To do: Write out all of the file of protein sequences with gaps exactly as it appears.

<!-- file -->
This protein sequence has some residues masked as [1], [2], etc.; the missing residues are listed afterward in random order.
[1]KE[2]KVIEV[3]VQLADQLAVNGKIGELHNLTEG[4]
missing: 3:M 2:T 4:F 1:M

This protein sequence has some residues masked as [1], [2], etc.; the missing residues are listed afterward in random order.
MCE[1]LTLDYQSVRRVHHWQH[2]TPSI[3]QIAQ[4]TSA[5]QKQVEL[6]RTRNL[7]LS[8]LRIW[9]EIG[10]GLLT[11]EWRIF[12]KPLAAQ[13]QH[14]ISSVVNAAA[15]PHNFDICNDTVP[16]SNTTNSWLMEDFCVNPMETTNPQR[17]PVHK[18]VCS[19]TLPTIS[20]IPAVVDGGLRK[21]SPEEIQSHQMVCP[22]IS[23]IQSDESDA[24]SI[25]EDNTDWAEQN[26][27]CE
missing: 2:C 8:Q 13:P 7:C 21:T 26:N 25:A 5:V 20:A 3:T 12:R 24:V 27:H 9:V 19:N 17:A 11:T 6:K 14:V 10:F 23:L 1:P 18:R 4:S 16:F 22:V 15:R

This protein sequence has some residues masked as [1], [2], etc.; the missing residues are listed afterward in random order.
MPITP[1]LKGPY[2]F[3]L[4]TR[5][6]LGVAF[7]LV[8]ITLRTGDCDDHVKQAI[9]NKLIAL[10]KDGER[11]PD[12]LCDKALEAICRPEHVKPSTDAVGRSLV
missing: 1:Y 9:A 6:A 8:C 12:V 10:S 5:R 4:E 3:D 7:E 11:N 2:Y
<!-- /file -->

This protein sequence has some residues masked as [1], [2], etc.; the missing residues are listed afterward in random order.
[1]KE[2]KVIEV[3]VQLADQLAVNGKIGELHNLTEG[4]
missing: 3:M 2:T 4:F 1:M

This protein sequence has some residues masked as [1], [2], etc.; the missing residues are listed afterward in random order.
MCE[1]LTLDYQSVRRVHHWQH[2]TPSI[3]QIAQ[4]TSA[5]QKQVEL[6]RTRNL[7]LS[8]LRIW[9]EIG[10]GLLT[11]EWRIF[12]KPLAAQ[13]QH[14]ISSVVNAAA[15]PHNFDICNDTVP[16]SNTTNSWLMEDFCVNPMETTNPQR[17]PVHK[18]VCS[19]TLPTIS[20]IPAVVDGGLRK[21]SPEEIQSHQMVCP[22]IS[23]IQSDESDA[24]SI[25]EDNTDWAEQN[26][27]CE
missing: 2:C 8:Q 13:P 7:C 21:T 26:N 25:A 5:V 20:A 3:T 12:R 24:V 27:H 9:V 19:N 17:A 11:T 6:K 14:V 10:F 23:L 1:P 18:R 4:S 16:F 22:V 15:R

This protein sequence has some residues masked as [1], [2], etc.; the missing residues are listed afterward in random order.
MPITP[1]LKGPY[2]F[3]L[4]TR[5][6]LGVAF[7]LV[8]ITLRTGDCDDHVKQAI[9]NKLIAL[10]KDGER[11]PD[12]LCDKALEAICRPEHVKPSTDAVGRSLV
missing: 1:Y 9:A 6:A 8:C 12:V 10:S 5:R 4:E 3:D 7:E 11:N 2:Y